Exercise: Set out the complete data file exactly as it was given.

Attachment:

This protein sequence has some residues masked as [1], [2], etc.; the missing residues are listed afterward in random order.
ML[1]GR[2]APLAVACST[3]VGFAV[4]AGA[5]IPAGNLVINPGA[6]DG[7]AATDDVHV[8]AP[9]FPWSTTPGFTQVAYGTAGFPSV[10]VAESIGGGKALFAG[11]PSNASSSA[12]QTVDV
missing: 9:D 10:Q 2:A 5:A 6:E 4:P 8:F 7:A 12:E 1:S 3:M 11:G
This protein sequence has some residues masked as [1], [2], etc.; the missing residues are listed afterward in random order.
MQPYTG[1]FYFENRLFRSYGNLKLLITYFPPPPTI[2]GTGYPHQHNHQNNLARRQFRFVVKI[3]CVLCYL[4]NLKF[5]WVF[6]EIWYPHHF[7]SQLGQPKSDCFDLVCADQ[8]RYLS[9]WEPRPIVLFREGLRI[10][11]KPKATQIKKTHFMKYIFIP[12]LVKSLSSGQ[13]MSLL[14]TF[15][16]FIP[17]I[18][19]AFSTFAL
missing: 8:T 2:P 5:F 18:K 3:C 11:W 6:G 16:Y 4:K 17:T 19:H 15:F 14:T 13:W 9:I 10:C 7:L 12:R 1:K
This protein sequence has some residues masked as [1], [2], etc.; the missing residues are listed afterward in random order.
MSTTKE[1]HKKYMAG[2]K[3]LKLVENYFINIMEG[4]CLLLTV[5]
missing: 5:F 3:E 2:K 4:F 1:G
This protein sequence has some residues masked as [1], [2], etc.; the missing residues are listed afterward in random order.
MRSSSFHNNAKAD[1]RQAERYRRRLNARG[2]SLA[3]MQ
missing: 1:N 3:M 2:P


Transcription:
This protein sequence has some residues masked as [1], [2], etc.; the missing residues are listed afterward in random order.
ML[1]GR[2]APLAVACST[3]VGFAV[4]AGA[5]IPAGNLVINPGA[6]DG[7]AATDDVHV[8]AP[9]FPWSTTPGFTQVAYGTAGFPSV[10]VAESIGGGKALFAG[11]PSNASSSA[12]QTVDV
missing: 9:D 10:Q 2:A 5:A 6:E 4:P 8:F 7:A 12:E 1:S 3:M 11:G
This protein sequence has some residues masked as [1], [2], etc.; the missing residues are listed afterward in random order.
MQPYTG[1]FYFENRLFRSYGNLKLLITYFPPPPTI[2]GTGYPHQHNHQNNLARRQFRFVVKI[3]CVLCYL[4]NLKF[5]WVF[6]EIWYPHHF[7]SQLGQPKSDCFDLVCADQ[8]RYLS[9]WEPRPIVLFREGLRI[10][11]KPKATQIKKTHFMKYIFIP[12]LVKSLSSGQ[13]MSLL[14]TF[15][16]FIP[17]I[18][19]AFSTFAL
missing: 8:T 2:P 5:F 18:K 3:C 11:W 6:G 16:Y 4:K 17:T 19:H 15:F 14:T 13:W 9:I 10:C 7:L 12:R 1:K
This protein sequence has some residues masked as [1], [2], etc.; the missing residues are listed afterward in random order.
MSTTKE[1]HKKYMAG[2]K[3]LKLVENYFINIMEG[4]CLLLTV[5]
missing: 5:F 3:E 2:K 4:F 1:G
This protein sequence has some residues masked as [1], [2], etc.; the missing residues are listed afterward in random order.
MRSSSFHNNAKAD[1]RQAERYRRRLNARG[2]SLA[3]MQ
missing: 1:N 3:M 2:P